From now on, when she visits, I make sure I have granola bars or other healthy foods I can leave out for her. I also leave a bottle of water with the cap twisted lightly so her little hands can open the bottle. When she wakes, she sees her snacks, water and will watch TV and play until I wake.

It's not always easy to take time to understand your child. You have to remind yourself.

I raised 3 children and now have 3 grandchildren. I learned many lessons from being a mom and I try to teach my children what I wished someone would have taught me.

Parenting doesn't come with a manual. However in today's world, there many resources are accessible.


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    • liftandsoar profile image

      Frank P. Crane 6 years ago from Richmond, VA

      Such common sense. Wish I had read you fifty years ago. Loved the part about trying to understand the situation from the child's point of view. Linked you to one my hubs, When They Do Depart.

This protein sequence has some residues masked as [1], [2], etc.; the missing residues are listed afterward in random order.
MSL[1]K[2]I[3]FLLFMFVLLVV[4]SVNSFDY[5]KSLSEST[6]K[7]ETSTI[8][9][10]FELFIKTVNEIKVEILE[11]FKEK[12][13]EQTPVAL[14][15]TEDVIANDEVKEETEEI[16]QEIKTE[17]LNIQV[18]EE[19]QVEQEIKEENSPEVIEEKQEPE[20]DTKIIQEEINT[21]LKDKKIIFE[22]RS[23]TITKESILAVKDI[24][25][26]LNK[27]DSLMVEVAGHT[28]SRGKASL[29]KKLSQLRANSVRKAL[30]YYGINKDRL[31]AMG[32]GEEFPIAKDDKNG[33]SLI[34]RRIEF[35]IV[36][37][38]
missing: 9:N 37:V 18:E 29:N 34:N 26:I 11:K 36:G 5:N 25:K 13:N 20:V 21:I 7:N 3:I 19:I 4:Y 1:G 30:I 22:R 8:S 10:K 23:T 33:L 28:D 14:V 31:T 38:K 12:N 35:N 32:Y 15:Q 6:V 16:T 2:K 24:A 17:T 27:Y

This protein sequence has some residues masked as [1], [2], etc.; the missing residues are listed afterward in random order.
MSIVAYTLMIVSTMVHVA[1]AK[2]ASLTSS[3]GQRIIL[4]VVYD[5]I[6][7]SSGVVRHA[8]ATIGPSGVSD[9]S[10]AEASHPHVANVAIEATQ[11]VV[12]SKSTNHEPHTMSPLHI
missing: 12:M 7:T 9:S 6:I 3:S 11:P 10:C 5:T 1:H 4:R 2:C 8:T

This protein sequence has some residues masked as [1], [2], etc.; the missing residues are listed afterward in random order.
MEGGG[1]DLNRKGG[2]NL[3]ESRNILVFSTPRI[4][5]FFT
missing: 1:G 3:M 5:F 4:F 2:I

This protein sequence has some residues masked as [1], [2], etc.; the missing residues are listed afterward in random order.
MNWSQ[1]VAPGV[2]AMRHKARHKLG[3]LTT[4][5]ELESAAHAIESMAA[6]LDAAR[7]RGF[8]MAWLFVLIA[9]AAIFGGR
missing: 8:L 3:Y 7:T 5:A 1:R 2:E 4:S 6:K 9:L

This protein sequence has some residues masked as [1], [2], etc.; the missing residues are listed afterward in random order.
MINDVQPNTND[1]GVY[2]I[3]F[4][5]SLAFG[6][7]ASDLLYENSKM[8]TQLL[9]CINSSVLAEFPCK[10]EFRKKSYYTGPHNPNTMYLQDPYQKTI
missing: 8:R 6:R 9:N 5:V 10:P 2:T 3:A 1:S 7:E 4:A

• Nancy Owens profile image

      Nancy Owens 6 years ago from USA

      You write with profound honesty. Thank you for sharing your wisdom with such thoughtfulness. You have a gift to share with the world.

    • thougtforce profile image

      Christina Lornemark 6 years ago from Sweden

      Excellent article! It isn't easy to be a parent but I try to look upon children as humans in learning and not only children. This article explained that perfectly. I am all for talking instead of spanking. Thanks for writing, voted up,


    • OMGirdle profile image

      OMGirdle 6 years ago from United States

      @Millionaire Tips: I totally agree. Thank you for your comments everyone.

    • Millionaire Tips profile image

      Shasta Matova 6 years ago from USA

      This is a great hub OMG. When my daughter was growing up, I would always explain to her the reasoning behind my decisions. Some people felt that she should obey me and I shouldn't have to explain myself, but I felt that she needed to know so she could learn how to make her own decisions. Now as an adult, she does very well in deciding for herself.

    • parentsreview profile image

      parentsreview 6 years ago from Lansdowne, PA

      Great hub. This is some great info. It's always tough not to over-react to situations, and not act on emotions. It's good to hear you've been on all sides of the situation.

    • moiragallaga profile image

      Moira Garcia Gallaga 6 years ago from Lisbon, Portugal

      This is very good advice OMGIRDLE, thanks for sharing your insights and experience on this very important aspect of child-rearing - dealing with lying.